Follow these tips and enjoy the outdoors year round.  Be sure to consult your prosthetist for recommendations specific to you and your needs.


New Prosthesis?

9 Tips to Maximize the benefits of your new prosthesis

If you are a recent amputee there are some things you can do on a regular basis to improve and enhance the use of your prosthesis. If you are looking to maximize the use of your prosthesis and achieve success in your daily life following amputation, these 9 tips can help:

Be a good patient

Follow your prosthetist’s orders and examine your residual limb on a daily basis for any issues that would need to be an addressed. Also, keep the insides of your liners clean and when necessary wear prosthetic socks to enhance the fit. You also may want to consider wearing a shrinker overnight to help mold your residual limb and reduce swelling.

Avoid procrastination

If you are experiencing any issues with comfort or fit or even skin issues don’t wait to schedule an appointment. Call as soon as you see or feel an issue. A small issue can become a larger one if you wait too long.

Create goals for yourself

At first, make small goals for yourself involving daily physical activity and increase those steps gradually. Always challenge yourself to do a little more each day.

Wear your prosthesis every day

The more you wear your new prosthesis you will get more accustomed to wearing it regularly. If it has a comfortable fit you could wear it all day long until bedtime getting your body used to it quicker.

Trial and error

When you are a new amputee you will have to do a bit of experimental work as your residual limb changes. You will need to focus on the way it feels in the socket and become knowledgeable about how you can change it for the better. Possibilities include taking away or adding the partial or full-length prosthetic socks or even removing and re-donning a slipped liner.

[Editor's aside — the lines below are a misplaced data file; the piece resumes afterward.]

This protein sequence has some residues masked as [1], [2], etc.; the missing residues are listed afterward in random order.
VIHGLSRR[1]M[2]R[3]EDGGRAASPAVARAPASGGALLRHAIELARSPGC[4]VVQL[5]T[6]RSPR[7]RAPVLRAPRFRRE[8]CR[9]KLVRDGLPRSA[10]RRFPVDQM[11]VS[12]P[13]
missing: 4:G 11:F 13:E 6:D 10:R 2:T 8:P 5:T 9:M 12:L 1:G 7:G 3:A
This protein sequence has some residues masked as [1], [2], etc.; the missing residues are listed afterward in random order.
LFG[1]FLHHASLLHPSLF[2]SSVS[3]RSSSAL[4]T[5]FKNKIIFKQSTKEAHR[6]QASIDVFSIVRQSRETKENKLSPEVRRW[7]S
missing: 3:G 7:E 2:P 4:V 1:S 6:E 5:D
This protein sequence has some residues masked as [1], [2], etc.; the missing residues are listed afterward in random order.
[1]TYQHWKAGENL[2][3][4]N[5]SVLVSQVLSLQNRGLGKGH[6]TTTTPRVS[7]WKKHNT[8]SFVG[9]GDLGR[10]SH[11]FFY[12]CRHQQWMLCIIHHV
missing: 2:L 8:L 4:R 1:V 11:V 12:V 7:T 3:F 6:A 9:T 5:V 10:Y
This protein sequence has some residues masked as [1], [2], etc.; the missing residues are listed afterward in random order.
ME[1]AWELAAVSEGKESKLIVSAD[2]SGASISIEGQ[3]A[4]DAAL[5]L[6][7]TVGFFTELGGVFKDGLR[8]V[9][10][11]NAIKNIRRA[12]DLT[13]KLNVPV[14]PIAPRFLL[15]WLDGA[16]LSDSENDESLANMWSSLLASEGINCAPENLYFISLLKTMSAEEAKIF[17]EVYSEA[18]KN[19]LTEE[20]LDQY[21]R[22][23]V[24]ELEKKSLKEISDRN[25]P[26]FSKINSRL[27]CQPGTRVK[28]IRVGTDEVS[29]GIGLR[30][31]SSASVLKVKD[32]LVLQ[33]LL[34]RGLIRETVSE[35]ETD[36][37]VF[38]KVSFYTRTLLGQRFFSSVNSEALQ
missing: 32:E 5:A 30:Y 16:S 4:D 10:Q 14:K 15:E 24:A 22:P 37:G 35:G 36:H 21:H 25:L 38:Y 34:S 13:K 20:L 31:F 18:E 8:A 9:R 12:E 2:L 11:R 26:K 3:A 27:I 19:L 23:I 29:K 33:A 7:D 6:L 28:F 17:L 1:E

Don’t forget to exercise

You will need to build up strength in the remaining muscles so that you can stand and walk with a balanced and efficient gait. This takes a bit of time and effort on your part. We recommend every new amputee work with a physical therapist to help with the learning process.

Keep an eye on your weight

After your amputation, you will likely be a bit less active during the initial recovery period. You need to watch your weight during this time and understand that socket fit can change depending on your weight. Try to maintain a healthy diet even though you are not quite as active. Your activity level will build back up again once you are accustomed to the prosthesis.

Seek comradeship

Amputees all have something in common. Going through daily life as a new amputee can be challenging at times and everybody deals with it a bit differently. A great way to help with the adjustment is to seek out a support group. Meeting and talking with other amputees is a great way to feel supported as well and to discuss issues that you may have been having with others in the same situation.

Take a look positive ahead